How to cope with a temporarily aborted transplant program: solutions for a prolonged waiting period
Original Article

How to cope with a temporarily aborted transplant program: solutions for a prolonged waiting period

Frédéric Vanden Eynden1, Martine Antoine1, Bachar El Oumeiri1, Marie-Luce Chirade1, Jean-Luc Vachiéry1, Guido J. Van Nooten1,2

1Department of Cardiac Surgery, University Hospital Erasme ULB, Brussels, Belgium; 2Faculty of Medicine, University of Ghent, Ghent, Belgium

Contributions: (I) Conception and design: F Vanden Eynden, GJ Van Nooten; (II) Administrative support: None; (III) Provision of study materials or patients: M Antoine; (IV) Collection and assembly of data: All authors; (V) Data analysis and interpretation: F Vanden Eynden, JL Vachiéry, GJ Van Nooten; (VI) Manuscript writing: All authors; (VII) Final approval of manuscript: All authors.

Correspondence to: Guido J. Van Nooten, MD, PhD. Department of Cardiac Surgery, University Hospital Erasme ULB, Route de Lennik 808, 1070 Anderlecht, Belgium. Email: guido.van.nooten@erasme.ulb.ac.be.

Background: Due to budgetary restrictions our university heart transplant program came to a standstill to be gradually restarted early 2011. Consequently waiting-times for transplantation increased dramatically beyond the usual 10-15 months. We reviewed the clinical results of this peculiar transplant program over the past 4 years.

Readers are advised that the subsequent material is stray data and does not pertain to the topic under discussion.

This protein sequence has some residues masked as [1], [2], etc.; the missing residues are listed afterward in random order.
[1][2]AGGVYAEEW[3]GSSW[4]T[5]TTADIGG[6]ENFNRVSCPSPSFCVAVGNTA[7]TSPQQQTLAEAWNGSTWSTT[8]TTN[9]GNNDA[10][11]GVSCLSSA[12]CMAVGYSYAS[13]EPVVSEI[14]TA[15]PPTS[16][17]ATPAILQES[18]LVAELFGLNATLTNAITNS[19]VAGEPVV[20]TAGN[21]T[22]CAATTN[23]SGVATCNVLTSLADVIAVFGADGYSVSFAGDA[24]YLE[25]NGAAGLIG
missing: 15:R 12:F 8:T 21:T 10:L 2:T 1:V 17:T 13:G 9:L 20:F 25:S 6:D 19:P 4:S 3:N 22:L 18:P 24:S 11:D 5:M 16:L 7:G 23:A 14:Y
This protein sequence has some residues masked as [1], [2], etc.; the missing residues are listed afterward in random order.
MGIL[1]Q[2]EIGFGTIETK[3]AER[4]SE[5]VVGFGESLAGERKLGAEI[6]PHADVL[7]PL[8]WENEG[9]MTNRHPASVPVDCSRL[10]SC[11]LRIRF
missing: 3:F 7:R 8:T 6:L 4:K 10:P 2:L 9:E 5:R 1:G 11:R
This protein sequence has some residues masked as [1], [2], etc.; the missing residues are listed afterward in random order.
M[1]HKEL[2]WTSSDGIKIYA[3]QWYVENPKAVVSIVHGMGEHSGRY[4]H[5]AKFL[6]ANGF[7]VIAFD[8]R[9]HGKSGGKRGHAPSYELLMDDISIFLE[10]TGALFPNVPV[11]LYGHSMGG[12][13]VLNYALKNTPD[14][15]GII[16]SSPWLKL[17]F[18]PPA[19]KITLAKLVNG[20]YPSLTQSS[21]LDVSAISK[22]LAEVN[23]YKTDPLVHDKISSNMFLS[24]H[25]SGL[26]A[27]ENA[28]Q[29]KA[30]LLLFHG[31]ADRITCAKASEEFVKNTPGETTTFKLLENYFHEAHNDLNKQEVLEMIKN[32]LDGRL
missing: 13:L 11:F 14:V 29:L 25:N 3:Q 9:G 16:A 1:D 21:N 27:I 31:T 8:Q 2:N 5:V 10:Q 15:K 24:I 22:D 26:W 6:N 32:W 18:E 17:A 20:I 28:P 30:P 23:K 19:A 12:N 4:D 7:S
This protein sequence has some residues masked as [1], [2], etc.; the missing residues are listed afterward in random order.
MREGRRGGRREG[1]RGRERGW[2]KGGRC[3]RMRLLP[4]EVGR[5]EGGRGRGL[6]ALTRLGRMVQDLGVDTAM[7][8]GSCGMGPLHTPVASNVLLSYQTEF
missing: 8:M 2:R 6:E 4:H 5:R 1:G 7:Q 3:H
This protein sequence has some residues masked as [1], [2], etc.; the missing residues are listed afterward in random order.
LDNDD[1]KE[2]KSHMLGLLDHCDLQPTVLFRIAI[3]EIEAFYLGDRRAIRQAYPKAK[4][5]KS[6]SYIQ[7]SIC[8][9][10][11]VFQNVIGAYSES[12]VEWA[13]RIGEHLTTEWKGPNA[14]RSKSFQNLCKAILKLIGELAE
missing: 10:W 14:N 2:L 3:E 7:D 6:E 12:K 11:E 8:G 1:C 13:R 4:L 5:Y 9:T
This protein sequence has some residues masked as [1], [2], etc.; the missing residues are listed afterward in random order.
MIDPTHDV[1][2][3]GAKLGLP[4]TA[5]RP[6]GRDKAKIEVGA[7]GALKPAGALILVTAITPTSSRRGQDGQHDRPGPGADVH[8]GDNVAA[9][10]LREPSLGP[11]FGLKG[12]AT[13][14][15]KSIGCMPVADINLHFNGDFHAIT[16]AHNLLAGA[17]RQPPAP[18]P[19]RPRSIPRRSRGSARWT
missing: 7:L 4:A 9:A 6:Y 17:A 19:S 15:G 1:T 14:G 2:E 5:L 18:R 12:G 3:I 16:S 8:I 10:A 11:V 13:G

Methods: Since March 2011 until February 2015, 65 patients (age 48±23 years) were listed for heart transplantation. Eight patients (11%) of whom three in high emergency were transplanted without any form of mechanical assistance. Fifty-one patients required a left ventricular assist device (LVAD) Heartware (Heartware Inc., Miami Lakes, FL, USA) as a bridge-to-transplant due to terminal heart failure. Merely 5 listed patients remain without assistance.

Results: One patient without assistance and 11 LVAD patients (22%) died on the waiting-list. Meanwhile 10 LVAD patients were transplanted after a 2-year waiting time (770±717 days). Four transplanted patients died of early graft failure none after LVAD explantation. Survival at 1 and 3 years was respectively 78 (72%) and 83 (78%) for transplanted and assisted patients (log-rank P=0.056). Cox multivariable regression analysis identified crash-to-burn patients (P=0.002) and waiting-times over 2 years (P=0.044) as risk factors for early death, while age above 60 (P=0.008) and ischemic aetiology (P=0.029) and pulmonary hypertension (P=0.092) were risk factors for survival.

Conclusions: In times of donor shortage mechanical assistance proves very effective as bridge-to-transplant in patients for whom candidacy follows the standard inclusion procedures. In our settings, a steep increase in LVAD implantation served to salvage patients for whom transplantation became jeopardized due to an ever increasing waiting-time. Circulatory LVAD support could be considered as primary therapy in the future.

Keywords: Transplantation; waiting-list; left ventricular assist device (LVAD); bridge; explant